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Shimmer, Number 12. Edited by Beth Wodzinski

Published by Shimmerzine at http://www.shimmerzine.com/

This slim collection of short stories proved to be an excellent find.  It is one issue of a magazine published quarterly.  Every story is well written, often quirky and always enjoyable.

Normally, I start with a summary of the opening chapters of a book, but as this magazine consists entirely of short stories, I shall provide a quick summary of each, including my overall opinion:

The Mike and Carly Story, Without the Gossip by Peter M. Ball. A tale of teenage love made even more complicated by the story teller being a werewolf.  It is well written as it builds the tension towards the obvious conclusion.  The enjoyment is in the telling of the story rather than in the ending.

Seek Him i’th’Other Place by Josh Storey.  A wholesale rewriting of Odysseus’ journey into Hell to rescue Eurydice.  It is interesting and very different from the myth but perhaps a bit too obscure in places.

Near the Flame by Erin Cashier.  A story told in the style of an African legend.  Wonderfully well told.  Once more, the style of telling is more important than the plot.

Red and Grandma Inside the Wolf by Carmen Lau.  The story of Red Riding Hood but not as you will have ever known it.  This is an amazingly clever rewrite that refreshes the story and somehow just barely keeps within the bounds of credibility.   It is one of the best in the collection and probably the quirkiest.

An Organization Man in the Time Long After Legends by Jen Volant.  A man is hunting a supernatural monster whilst confronting his own failures in life.  It really brings out the frustrations of an unsuccessful career but it is only “good” in this outstanding collection.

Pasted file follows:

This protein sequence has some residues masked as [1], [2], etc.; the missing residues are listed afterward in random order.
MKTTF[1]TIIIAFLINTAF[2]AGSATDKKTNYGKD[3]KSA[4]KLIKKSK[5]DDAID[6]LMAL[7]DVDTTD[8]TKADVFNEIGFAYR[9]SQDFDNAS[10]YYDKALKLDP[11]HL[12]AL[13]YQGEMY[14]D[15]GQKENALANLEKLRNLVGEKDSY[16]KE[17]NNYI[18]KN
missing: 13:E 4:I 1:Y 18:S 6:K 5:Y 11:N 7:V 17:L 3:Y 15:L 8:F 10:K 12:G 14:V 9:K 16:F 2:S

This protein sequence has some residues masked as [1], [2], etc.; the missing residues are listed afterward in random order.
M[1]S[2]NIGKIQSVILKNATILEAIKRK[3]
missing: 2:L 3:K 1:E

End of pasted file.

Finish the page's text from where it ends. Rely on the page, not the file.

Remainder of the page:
Crepuscular by Ben Francisco.  A woman forms a relationship with an animated snowman.  A story full of well written subtext with an interesting premise.  The ending is quite good.

You Had Me at Rarrrgg by Nicky Drayden.  Of all things, a zombie love-story.  A fun and welcome relief from the usual zombie stories and the ending was good.

No Place Like Home, or Building the Yellow Brick Road by Krista Hoeppner Leahy.  Another well known story inverted to a completely different point of view.  It challenged my expectations and kept my interest to the end.  I liked it.

Five Letters from New Laverne by Monica Byrne.  A government official makes a formal visit to a moon colony where the residents bleed through open wounds.  This was a very very well written story with an unexpected and particularly moving ending – arguably the best in a strong collection.

Every story in this collection is at the very least good with a few really outstanding contributions.  All of the stories offer something different to the usual.  They are all well written and well presented but I especially liked the well known stories presented from a completely different point of view with a unique ending and a wonderfully quirky angle.

It would be interesting to see whether all the editions of the magazine are as good.

At this point in my reviews I usually give out awards to send up the best and worst features of what I’ve been reading, but  I don’t feel it’s appropriate for short stories. Also, whatever I write could not be as fun as the stories themselves.

To summarise, this edition of this magazine is excellent.  I recommend it to everyone who wants their expectations and viewpoints challenged and I would encourage everyone to look at other issues to see if they are as good.

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